I am the daughter of Patricia Canfield (Seneca/Alleghany) and Harold Clark of Great Valley. I was born in Great Valley, NY, and was raised primarily on the Seneca Alleghany Reservation in Salamanca, New York. I am of the deer clan.
I truly have been creating art for as long as I can remember. If you ask my mother, she will tell you, my very first medium came before I could even walk. My mother is my greatest teacher and inspiration. She was always drawing, painting, sewing, and beading. I was always watching and encouraged to try it myself.
The inspiration for my art comes from nature and the art of the Iroquois. As a child I spend endless days roaming the woods of the Allegany Foothills and playing the waters of the Ohhio (Alleghany River) and its tributaries. I always watched the sun light come through the trees and hit the water looking at the wonderful colors and shapes created by the shadows and light. At an early age I was mesmerized by the textures and patterns that Mother Nature created. I would watch and study wild animals, for as long as they would allow me. All these experiences have influenced my paintings, drawings, and sculptures.
I was also taught to do beadwork and make corn husk dolls at a very young age and continue to make pieces today. I have always found the raised beadwork and corn husk dolls of the Iroquois unique and beautiful. I am always learning about my ancestors and culture and using what I learned in my art.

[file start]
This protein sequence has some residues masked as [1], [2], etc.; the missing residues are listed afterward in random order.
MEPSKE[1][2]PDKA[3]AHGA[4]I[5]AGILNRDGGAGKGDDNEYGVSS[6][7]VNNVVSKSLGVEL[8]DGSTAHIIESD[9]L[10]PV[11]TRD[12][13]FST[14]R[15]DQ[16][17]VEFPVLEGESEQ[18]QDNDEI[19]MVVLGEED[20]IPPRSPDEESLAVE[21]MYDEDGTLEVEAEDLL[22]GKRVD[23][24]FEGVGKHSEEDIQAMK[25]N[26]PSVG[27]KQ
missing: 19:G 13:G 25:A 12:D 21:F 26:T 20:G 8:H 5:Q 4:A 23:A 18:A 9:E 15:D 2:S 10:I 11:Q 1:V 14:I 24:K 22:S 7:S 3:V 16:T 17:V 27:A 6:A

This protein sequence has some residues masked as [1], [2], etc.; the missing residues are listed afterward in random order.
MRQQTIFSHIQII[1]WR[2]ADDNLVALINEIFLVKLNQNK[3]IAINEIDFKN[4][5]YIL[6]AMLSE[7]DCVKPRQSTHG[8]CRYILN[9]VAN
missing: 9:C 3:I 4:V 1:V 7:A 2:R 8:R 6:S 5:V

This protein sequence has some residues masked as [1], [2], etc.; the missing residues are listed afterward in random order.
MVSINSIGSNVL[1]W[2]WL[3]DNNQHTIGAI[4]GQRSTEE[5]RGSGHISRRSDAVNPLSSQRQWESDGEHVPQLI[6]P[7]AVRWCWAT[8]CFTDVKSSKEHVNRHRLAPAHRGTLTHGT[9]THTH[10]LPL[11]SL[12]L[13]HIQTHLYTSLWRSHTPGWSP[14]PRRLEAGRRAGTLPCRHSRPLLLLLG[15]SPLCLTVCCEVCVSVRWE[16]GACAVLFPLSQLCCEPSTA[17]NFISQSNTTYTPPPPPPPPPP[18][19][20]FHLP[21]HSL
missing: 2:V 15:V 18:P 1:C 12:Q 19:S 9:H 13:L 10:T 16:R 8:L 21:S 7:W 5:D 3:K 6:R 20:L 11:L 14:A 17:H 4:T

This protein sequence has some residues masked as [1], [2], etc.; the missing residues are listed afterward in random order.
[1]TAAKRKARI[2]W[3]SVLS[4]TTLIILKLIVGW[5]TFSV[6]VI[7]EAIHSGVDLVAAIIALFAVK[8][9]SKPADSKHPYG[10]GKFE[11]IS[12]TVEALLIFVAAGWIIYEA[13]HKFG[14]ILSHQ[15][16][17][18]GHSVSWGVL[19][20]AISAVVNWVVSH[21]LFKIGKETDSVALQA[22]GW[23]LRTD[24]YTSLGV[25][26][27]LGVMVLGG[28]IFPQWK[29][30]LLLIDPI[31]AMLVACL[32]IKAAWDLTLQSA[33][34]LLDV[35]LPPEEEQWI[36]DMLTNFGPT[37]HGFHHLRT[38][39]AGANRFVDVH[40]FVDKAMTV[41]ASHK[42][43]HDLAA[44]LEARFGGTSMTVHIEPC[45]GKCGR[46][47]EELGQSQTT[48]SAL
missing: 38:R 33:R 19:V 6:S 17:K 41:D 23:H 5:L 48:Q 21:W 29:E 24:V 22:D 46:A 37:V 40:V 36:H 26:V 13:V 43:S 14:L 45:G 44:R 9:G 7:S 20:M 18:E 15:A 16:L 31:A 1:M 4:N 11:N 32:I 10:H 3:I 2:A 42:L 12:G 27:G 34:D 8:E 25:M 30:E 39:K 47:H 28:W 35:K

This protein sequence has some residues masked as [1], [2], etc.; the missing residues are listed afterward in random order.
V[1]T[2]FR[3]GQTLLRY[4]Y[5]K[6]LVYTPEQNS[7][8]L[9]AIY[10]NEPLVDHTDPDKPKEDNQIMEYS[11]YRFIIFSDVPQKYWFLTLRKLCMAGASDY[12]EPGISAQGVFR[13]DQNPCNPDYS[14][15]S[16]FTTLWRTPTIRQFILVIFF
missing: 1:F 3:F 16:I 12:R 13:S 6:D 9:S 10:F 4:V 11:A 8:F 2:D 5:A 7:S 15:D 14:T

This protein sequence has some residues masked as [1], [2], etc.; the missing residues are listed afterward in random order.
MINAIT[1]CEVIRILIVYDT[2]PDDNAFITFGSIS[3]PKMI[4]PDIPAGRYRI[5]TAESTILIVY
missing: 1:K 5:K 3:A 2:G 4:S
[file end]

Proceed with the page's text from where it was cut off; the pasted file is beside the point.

Pottery came to me in my later years. I started creating pottery about 15 years ago. The first time I felt the clay in my hands I knew this was going to be a lifelong love. It reminded me of having the mud between my toes exploring and fishing, on the edge of the river. I then began to study and used the traditional techniques and styles of the Iroquois in my art. I love the unique shapes created by the Iroquois and found that as most pottery, the forms were created to cook food by hanging them over the fire, thus the form of the neck and collar of the vessel. They were also decorated out of the need to tell stories, identify the owner or just as a form of beauty.
What I find the most intriguing about pottery and art is that the artist leaves their fingerprints (literally in clay, it is the nature of the medium) or themselves in every piece that they make. So, when you look at art or artifacts, you can see a part of that person who lived centuries ago and they are still part of “today”, the day you looked and thought about it and them.